But one wonders what pressures she has been put under to do this (James Frey hovers virtually at my shoulder) with a public hungry for fact in fiction. She's getting plenty of publicity out of it, after all...

Wednesday, March 04, 2009

Literary Friends and the Spectre of Nepotism

Virtual book tours. Great publicity tools (I think, or at least hope, after all the work I'm putting into mine!), and more: opportunities for in-depth literary discussions; certainly I'm finding my own to be. But from under my Fictionbitch hat I don't find them unproblematic.

Today my tour goes to the blog of novelist and short-story writer Charles Lambert (where he asks me about my political consciousness - with a small p - as a writer, the differences between writing for a radio and a short story audience, and the reasons for the variety of the stories in my collection). Charles Lambert, I am pretty thrilled to say, is complimentary about my work, and the reasons I'm so thrilled are that I admire his writing greatly in turn and see in it some resonances with my own, and also - perhaps because of those resonances - he pays me the particular compliment of understanding my work on such a level that he is able to invite me to discuss the issues that are most important to me as a writer.

But here is the problem. What does this look like from the outside? Especially if you know the other, extraneous circumstances: we are published by the same publisher; we became friends via our blogs (and more latterly FaceBook); we have met twice, if briefly, at our publisher's book launches. And last year I hosted his book tour, expressing my admiration for his collection, A Scent of Cinnamon, and on another occasion wrote very positively about his novel, Little Monsters. Isn't this just a question of literary buddies bulling each other up? How can the outside observer take seriously any positive critical comments? This is of course the time-honoured complaint against reviewers, but the situation here is even more potentially dubious, since - although, as I say, I have discovered they can be far more - virtual book tours are fundamentally promotional tools.

Here at Bitch Towers I have historically distanced myself from promotion, and for this reason I tend to host book tours on my other, 'cuddlier' blog, as one publisher recently called it, and to promote there the books of my friends.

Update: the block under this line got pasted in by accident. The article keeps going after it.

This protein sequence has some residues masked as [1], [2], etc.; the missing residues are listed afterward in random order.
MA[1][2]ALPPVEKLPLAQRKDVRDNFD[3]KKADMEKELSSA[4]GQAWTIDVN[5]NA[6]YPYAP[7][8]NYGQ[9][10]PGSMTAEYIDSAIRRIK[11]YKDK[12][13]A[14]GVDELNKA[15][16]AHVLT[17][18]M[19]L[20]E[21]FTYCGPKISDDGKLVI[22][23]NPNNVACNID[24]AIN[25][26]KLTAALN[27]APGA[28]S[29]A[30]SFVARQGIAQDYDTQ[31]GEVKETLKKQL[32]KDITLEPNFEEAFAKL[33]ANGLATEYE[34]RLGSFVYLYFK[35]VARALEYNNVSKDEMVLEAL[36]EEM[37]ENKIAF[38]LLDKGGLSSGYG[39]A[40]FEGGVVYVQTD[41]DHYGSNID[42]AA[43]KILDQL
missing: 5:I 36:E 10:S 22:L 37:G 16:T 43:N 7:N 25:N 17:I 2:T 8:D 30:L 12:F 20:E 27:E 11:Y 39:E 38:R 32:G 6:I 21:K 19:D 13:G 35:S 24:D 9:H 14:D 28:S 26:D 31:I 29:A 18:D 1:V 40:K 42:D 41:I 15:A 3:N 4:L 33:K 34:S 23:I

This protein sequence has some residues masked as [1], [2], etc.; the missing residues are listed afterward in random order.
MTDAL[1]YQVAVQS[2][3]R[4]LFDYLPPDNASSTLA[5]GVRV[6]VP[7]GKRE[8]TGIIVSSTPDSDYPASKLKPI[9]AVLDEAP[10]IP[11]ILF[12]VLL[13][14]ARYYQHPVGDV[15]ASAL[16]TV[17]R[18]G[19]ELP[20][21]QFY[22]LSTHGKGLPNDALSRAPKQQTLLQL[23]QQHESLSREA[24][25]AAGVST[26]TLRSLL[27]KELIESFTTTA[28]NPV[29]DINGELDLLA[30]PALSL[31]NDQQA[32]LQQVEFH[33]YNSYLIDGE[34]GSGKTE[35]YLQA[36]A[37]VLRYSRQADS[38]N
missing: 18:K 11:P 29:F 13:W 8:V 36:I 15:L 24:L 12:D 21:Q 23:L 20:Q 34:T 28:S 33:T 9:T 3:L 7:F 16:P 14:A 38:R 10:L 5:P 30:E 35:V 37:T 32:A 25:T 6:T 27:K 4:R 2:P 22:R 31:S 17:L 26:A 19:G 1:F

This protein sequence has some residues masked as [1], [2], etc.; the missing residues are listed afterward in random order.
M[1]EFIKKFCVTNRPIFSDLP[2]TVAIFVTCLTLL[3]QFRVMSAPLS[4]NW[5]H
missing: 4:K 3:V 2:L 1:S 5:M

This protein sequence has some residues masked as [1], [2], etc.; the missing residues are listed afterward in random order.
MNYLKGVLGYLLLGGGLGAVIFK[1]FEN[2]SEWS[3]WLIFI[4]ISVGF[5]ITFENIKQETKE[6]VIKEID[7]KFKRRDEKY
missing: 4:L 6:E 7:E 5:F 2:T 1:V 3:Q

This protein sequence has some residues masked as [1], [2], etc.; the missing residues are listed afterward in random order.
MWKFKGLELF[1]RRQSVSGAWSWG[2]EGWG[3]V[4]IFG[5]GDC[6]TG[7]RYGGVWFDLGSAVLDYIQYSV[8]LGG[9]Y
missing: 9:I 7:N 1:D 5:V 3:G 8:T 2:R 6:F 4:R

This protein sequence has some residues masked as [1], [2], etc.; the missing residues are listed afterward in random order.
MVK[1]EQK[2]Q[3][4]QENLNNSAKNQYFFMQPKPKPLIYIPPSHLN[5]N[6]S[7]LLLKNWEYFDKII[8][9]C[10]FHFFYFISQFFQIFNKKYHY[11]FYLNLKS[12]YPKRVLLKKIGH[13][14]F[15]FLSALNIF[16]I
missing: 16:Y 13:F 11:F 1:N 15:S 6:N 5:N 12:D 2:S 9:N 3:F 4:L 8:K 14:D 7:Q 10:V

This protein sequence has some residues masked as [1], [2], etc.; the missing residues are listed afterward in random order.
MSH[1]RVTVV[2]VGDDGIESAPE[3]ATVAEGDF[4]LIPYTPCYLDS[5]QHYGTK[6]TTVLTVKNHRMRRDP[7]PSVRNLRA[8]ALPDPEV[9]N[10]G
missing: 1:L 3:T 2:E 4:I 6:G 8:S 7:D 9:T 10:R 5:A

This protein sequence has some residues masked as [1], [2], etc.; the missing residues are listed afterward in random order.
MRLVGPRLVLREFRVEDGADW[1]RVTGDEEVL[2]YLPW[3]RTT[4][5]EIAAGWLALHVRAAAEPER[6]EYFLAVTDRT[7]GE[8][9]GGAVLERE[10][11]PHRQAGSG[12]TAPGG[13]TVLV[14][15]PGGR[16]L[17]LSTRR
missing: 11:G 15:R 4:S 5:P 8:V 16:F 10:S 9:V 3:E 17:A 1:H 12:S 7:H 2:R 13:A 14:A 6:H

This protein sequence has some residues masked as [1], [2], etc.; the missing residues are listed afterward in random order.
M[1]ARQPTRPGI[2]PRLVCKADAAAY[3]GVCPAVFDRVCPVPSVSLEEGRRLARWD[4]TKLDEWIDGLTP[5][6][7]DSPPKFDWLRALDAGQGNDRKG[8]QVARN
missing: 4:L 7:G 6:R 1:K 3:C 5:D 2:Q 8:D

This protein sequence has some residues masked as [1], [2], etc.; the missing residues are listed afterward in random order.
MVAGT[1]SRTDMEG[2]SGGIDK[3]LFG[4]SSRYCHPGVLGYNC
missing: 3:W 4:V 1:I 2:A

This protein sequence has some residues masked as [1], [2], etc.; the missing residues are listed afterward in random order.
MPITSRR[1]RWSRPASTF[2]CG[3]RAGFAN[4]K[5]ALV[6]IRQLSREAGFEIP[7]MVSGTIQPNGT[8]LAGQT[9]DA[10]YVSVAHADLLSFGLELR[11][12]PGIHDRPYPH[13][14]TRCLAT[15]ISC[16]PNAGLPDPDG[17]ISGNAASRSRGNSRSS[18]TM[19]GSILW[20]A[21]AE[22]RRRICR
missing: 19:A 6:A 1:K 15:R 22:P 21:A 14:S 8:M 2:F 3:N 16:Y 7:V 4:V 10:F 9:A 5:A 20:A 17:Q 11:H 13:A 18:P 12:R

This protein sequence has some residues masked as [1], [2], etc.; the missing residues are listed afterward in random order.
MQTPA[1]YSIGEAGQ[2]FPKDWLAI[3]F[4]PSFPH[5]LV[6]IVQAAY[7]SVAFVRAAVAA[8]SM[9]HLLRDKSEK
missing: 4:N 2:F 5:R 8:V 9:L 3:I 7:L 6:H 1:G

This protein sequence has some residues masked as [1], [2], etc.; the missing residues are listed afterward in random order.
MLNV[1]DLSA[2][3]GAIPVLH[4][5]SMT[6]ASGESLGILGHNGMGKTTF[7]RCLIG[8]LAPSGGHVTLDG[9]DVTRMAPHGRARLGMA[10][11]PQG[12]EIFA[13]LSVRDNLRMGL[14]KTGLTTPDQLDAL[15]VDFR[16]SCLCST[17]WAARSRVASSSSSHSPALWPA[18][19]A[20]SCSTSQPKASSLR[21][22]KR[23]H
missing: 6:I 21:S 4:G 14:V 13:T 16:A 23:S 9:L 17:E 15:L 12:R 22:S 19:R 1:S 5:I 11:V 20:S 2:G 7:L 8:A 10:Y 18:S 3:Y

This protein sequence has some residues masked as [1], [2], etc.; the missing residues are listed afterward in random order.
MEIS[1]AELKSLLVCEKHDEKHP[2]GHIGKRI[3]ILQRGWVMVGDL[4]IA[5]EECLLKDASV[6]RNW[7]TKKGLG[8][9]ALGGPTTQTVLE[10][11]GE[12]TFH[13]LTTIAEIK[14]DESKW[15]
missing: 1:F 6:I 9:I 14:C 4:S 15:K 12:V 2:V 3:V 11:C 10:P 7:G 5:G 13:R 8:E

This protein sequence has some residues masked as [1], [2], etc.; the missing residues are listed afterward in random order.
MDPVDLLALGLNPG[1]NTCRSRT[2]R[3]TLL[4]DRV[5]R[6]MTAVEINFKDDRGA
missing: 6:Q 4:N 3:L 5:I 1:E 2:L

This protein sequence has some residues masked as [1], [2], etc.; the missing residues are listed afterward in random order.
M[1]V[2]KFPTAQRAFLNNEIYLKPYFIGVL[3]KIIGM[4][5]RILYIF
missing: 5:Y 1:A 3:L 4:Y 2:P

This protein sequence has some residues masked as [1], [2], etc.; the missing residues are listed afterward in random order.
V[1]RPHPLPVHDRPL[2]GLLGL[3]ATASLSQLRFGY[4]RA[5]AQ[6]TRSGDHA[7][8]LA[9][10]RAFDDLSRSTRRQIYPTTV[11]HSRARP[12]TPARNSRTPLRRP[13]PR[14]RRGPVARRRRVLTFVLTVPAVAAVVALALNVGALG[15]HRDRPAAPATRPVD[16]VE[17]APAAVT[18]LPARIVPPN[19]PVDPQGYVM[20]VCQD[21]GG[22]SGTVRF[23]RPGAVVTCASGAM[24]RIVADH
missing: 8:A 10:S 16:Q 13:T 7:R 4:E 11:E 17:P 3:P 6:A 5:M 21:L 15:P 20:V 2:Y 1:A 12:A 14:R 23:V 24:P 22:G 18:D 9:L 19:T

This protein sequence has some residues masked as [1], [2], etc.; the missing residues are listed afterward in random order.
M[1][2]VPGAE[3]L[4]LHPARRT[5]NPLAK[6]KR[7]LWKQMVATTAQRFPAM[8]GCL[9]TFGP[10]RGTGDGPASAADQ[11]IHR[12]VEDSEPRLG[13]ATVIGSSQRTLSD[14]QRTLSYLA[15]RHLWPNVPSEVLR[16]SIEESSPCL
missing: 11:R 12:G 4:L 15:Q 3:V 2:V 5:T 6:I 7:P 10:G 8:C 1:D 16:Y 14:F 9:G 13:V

But the fact that is often overlooked is that our good opinions of the books of our literary friends most often precede our real-life friendships with them, and that the friendships only arise precisely because of literary resonance. One's writing, after all, is an expression of one's personality, and more often than not if I have been moved or impressed by a person's writing, then the odds are that when we meet in the flesh we will get on together and consequently become friends. Yet once we are friends, others may suspect that our claims for each others' work are not to be trusted.

This whole problem rears its ugly head when it comes to seeking cover quotes for a book, which I'm currently doing and which I wrote about last year, charting my somewhat ridiculous bid to avoid all accusations by searching for a quote from someone I didn't know.

Tuesday, March 03, 2009

Grim Rewards

In the second issue of the online Manchester Review from Manchester University, Colm Toibin reveals in an interview with M J Hyland that the best enjoyment he gets out of writing is the money. In a straw poll of authors conducted in response by The Guardian today (and which doesn't seem to be replicated in the online version of the Guardian article) most agree with his assessment that writing novels is actually pretty gruelling - Will Self is a notable exception - though Joyce Carol Oates points out pretty sharply that
...most literary writers don't write for money. A prose fiction writer's hourly wage, broken down into units, would be in the modest range of the US minimum wage of the 1950s - approximately $1 dollar per hour.
But then it's clear that even if it weren't for the money, Toibin would still be writing, like all of us unremunerated authors. He'd never quit, he says, writing is essentially a neurosis, an obsession.

Which is why, of course, the publishing industry has most of us over a ruddy barrel.

Rights versus Accessibilty

The rights versus accessibility debate, and fact that Amazon has caved in to the demands of the US Authors Guild to allow publishers to disable the text-to-speech function on the Kindle 2 here.